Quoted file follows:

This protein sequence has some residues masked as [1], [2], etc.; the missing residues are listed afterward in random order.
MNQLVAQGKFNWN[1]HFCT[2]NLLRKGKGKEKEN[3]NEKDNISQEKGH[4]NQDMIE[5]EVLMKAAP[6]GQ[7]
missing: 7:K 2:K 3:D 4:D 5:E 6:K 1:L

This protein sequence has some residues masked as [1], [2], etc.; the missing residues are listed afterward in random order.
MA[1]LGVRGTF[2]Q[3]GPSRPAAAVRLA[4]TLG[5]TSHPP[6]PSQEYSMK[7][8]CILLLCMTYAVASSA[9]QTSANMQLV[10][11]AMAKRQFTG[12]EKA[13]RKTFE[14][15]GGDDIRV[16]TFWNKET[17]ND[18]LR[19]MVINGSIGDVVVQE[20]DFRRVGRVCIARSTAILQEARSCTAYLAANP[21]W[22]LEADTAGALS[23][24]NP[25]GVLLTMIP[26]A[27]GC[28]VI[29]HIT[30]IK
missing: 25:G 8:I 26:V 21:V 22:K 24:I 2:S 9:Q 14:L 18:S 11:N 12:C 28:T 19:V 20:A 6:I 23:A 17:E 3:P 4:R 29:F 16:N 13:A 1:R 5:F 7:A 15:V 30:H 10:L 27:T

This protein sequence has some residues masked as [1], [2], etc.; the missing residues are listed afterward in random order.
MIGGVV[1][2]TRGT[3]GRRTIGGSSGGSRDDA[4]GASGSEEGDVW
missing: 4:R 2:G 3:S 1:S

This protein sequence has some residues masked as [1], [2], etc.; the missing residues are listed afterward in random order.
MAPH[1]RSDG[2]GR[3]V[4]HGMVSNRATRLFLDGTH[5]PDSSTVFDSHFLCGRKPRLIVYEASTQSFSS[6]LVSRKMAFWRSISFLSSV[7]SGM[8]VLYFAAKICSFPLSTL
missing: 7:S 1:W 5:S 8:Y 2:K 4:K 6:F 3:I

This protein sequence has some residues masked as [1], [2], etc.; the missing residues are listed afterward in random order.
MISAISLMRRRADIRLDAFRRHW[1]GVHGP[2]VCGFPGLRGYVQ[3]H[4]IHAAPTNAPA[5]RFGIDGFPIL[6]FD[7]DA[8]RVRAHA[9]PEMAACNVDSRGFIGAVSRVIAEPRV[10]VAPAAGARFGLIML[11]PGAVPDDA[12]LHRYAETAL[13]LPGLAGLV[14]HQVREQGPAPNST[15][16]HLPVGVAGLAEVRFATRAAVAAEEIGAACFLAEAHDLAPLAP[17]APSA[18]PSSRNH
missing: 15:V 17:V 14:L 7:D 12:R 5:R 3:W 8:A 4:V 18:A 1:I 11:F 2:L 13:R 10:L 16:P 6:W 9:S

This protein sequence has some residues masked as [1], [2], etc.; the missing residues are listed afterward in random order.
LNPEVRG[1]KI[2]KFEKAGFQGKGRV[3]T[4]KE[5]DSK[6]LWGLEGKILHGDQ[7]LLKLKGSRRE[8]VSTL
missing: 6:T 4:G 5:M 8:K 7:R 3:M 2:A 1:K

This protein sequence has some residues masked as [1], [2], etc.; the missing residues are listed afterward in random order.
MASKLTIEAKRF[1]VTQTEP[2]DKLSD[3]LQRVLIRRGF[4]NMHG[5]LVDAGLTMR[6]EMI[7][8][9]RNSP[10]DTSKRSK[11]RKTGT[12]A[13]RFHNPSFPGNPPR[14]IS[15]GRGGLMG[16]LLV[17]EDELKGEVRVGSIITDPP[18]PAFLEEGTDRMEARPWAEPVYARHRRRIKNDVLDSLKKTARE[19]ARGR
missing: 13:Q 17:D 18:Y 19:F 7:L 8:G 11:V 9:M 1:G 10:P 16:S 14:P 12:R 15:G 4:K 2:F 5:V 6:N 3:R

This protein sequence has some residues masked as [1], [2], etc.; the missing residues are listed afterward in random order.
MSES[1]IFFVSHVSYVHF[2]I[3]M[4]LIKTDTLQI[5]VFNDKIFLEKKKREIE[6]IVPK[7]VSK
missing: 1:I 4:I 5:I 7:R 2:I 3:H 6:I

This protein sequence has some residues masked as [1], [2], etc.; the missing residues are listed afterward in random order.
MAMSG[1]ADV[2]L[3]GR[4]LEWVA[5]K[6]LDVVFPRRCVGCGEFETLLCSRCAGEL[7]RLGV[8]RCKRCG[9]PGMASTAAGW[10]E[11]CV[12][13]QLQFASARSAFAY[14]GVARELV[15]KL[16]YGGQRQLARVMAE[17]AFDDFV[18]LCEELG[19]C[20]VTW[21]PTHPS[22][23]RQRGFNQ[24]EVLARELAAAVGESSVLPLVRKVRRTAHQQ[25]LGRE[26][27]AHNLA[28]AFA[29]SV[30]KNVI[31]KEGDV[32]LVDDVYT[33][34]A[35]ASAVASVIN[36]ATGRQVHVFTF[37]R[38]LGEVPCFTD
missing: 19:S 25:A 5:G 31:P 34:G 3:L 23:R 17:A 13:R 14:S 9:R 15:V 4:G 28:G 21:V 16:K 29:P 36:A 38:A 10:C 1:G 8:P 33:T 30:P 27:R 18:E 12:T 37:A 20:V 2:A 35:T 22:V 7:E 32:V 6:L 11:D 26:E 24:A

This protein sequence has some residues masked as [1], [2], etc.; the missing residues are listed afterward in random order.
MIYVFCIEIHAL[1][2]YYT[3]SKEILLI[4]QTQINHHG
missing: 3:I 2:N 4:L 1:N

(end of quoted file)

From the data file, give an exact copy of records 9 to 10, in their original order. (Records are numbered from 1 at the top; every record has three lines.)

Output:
This protein sequence has some residues masked as [1], [2], etc.; the missing residues are listed afterward in random order.
MAMSG[1]ADV[2]L[3]GR[4]LEWVA[5]K[6]LDVVFPRRCVGCGEFETLLCSRCAGEL[7]RLGV[8]RCKRCG[9]PGMASTAAGW[10]E[11]CV[12][13]QLQFASARSAFAY[14]GVARELV[15]KL[16]YGGQRQLARVMAE[17]AFDDFV[18]LCEELG[19]C[20]VTW[21]PTHPS[22][23]RQRGFNQ[24]EVLARELAAAVGESSVLPLVRKVRRTAHQQ[25]LGRE[26][27]AHNLA[28]AFA[29]SV[30]KNVI[31]KEGDV[32]LVDDVYT[33][34]A[35]ASAVASVIN[36]ATGRQVHVFTF[37]R[38]LGEVPCFTD
missing: 19:S 25:A 5:G 31:P 34:G 3:L 23:R 17:A 13:R 14:S 9:R 15:V 4:G 28:G 21:V 16:K 29:P 36:A 38:A 10:C 1:G 8:P 33:T 30:P 27:R 18:E 12:T 37:A 20:V 2:A 35:T 22:V 7:E 32:V 6:L 11:D 26:E 24:A

This protein sequence has some residues masked as [1], [2], etc.; the missing residues are listed afterward in random order.
MIYVFCIEIHAL[1][2]YYT[3]SKEILLI[4]QTQINHHG
missing: 3:I 2:N 4:L 1:N